A master storyteller and sought-after Bible teacher and author known for her authenticity, Lisa Harper‘s writing and speaking overflows with colorful pop culture references that connect the dots between the Bible and modern life. She combines sound scriptural exposition with relatable anecdotes and comedic wit. Lisa is a mother to Missy, who she adopted from Haiti.
The entire video is above, and the complete transcript is below.
I am 55 years old and have been in women’s ministry since, really I think, a year out of undergrad. So basically way back when I still had tight skin and high metabolism.
And there’s a couple of things I’ve seen through the years that I think are obstacles for really effective women’s ministry. The two glaring ones are even attaching “women” to it. Because I think, all too often, we get so consumed with our gender or our marital status that we miss the gospel. So whether you are complementarian theologically or egalitarian, let’s first start at Jesus. Because Scripture was not written to people based on gender or marital status.
I was at a conference recently, and I think the man who was introducing me was trying to honor me, but he said, “Ladies and gentlemen, Lisa Harper! She’s a beautiful, single, celibate gal.” And I was just so stunned, because I thought, “What does my marital status and my – my” – I want to say lack of action, but that’s not biblically sound – my marital status and my – let’s just call it holiness – “What does that have to do with where we’re doing as a group of Christ-followers trying to see Him more clearly?”
So if I bring anything to the table as a Christ-follower, regarding the authority of Scripture and the sufficiency of Jesus, it has very little to do with my ovaries. So let’s focus on christological issues rather than gender issues. So that for me, is one issue.
Another issue is, I think, it’s almost an over-correction. I so want to honor order in whatever church I’m in. So whatever church I have the privilege of ministering in, I want to be very submissive and respectful of the order in that church. And so much so, that if I ever have the privilege of sharing in a church on a Sunday morning – I am not a pastor – but if I ever get to share, I usually spend fifteen minutes explaining I’m there under the authority of the teaching pastor and the elders. And it’s like, I make such a big deal sometimes out of being a woman that again the gospel is missed.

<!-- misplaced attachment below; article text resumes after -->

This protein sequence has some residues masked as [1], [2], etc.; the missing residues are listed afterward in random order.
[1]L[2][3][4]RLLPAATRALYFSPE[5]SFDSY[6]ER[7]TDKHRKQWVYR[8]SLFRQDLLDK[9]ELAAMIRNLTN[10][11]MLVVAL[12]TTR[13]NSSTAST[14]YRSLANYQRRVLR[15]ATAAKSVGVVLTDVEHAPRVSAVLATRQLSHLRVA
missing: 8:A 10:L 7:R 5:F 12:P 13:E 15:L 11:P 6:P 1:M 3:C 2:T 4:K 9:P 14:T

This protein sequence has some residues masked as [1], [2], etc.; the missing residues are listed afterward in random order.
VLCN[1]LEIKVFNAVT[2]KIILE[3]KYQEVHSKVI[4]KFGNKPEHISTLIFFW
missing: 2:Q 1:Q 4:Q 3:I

I think, as women, we get in one ditch or the other. We either become so strident, and we go, “I should have a voice because I’m a female.” Or we go over here, and we dumb ourselves down because we’re so conscious of being a woman.
And I’m like, let’s be like the three with Jesus in Luke chapter 8. You’ve got Mary from Magdala. You’ve got Susanna. And you’ve got Joanna.
Joanna was like Jack Bauer because her husband was the number two guy for Herod Tetrarch. so she was essentially like the head of the CIA. She was able to give Jesus insider information about Herod trying to kill Him, because her husband was Herod’s CEO. So Joanna is coming in – I mean, that’s not baking casseroles and cross-stitching y’all. That’s an incredibly important job to maintain the safety of Jesus’ life and ministry.
You’ve got Mary from Magdala who, you remember, she had seven demons for her encounter with Jesus. She’s actually the only one whose number of demons are named. We’ve got demoniacs with legions, but she’s the only where they’re actually named. The number seven means the number of completion. So what Luke was trying to tell us is that she was completely oppressed, completely marginalized before she encountered Jesus.
Well you remember, Jesus not only mentions her in Luke 8, but He also again in John 21 says, “This is the one–this is the first eye-witness to My resurrection.” That’s arguably the most important job in biblical history, is the first witness of the Christ. In that time period, as a woman and as a woman who many had considered hugely marginalized, she didn’t even have the credibility to witness in a normal court. They considered women too histrionic in the first century. Jesus says, “I’ll choose this woman who nobody else would pick for the job. I’m going to choose her as the first witness to my risenness.” That’s massive.
Then Susanna, with her own means and some of the wealthy women that she ran with, that she played tennis with, that she did pilates with, it says they underwrote Jesus’ ministry.
Again those are massively important jobs. By the most conservative description of the term “disciple”, which means a “Christ-follower”, those three were Christ-followers. They were amazing disciples. So I go, let me just be like one of those three. Let me follow so hard after Jesus. Let me sacrifice my heart and my talent and my money for Jesus in such a way that people miss the fact that I’m even a female. They just go, “She’s with Him. She’s with Him. She’s so devoted to Jesus.”
I think, let’s be careful about the ditches. Don’t become so strident that you make female more important than the gospel. And don’t become so ashamed by the fact that you aren’t male in, what often times seems to be, a misogynistic culture. Let’s go, let’s not get in the ditches. Let’s be women. God made us as women, running so hard for Jesus that we change the world around us.
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